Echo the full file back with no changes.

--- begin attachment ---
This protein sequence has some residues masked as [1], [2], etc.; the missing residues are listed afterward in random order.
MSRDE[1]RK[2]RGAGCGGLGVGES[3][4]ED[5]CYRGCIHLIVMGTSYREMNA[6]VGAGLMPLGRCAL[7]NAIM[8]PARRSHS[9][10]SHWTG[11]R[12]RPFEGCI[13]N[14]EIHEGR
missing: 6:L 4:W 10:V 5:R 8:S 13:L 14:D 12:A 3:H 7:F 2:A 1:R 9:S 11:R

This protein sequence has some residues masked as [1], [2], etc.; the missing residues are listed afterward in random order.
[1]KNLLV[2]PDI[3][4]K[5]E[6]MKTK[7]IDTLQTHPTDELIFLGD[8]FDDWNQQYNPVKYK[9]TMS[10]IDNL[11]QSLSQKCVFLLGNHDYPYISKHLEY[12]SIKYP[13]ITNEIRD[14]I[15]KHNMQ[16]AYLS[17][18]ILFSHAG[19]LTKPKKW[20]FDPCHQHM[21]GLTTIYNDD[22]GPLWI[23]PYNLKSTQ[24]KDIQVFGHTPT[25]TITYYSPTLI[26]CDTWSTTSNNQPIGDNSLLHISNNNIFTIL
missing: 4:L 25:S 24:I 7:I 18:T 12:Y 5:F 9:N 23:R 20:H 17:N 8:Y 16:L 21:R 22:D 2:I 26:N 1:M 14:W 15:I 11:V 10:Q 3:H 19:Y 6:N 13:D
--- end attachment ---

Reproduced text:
This protein sequence has some residues masked as [1], [2], etc.; the missing residues are listed afterward in random order.
MSRDE[1]RK[2]RGAGCGGLGVGES[3][4]ED[5]CYRGCIHLIVMGTSYREMNA[6]VGAGLMPLGRCAL[7]NAIM[8]PARRSHS[9][10]SHWTG[11]R[12]RPFEGCI[13]N[14]EIHEGR
missing: 6:L 4:W 10:V 5:R 8:S 13:L 14:D 12:A 3:H 7:F 2:A 1:R 9:S 11:R

This protein sequence has some residues masked as [1], [2], etc.; the missing residues are listed afterward in random order.
[1]KNLLV[2]PDI[3][4]K[5]E[6]MKTK[7]IDTLQTHPTDELIFLGD[8]FDDWNQQYNPVKYK[9]TMS[10]IDNL[11]QSLSQKCVFLLGNHDYPYISKHLEY[12]SIKYP[13]ITNEIRD[14]I[15]KHNMQ[16]AYLS[17][18]ILFSHAG[19]LTKPKKW[20]FDPCHQHM[21]GLTTIYNDD[22]GPLWI[23]PYNLKSTQ[24]KDIQVFGHTPT[25]TITYYSPTLI[26]CDTWSTTSNNQPIGDNSLLHISNNNIFTIL
missing: 4:L 25:S 24:I 7:I 18:T 12:Y 5:F 9:N 23:R 20:H 17:N 8:Y 16:L 21:R 22:D 2:I 26:N 1:M 14:W 15:I 11:V 10:Q 3:H 19:Y 6:N 13:D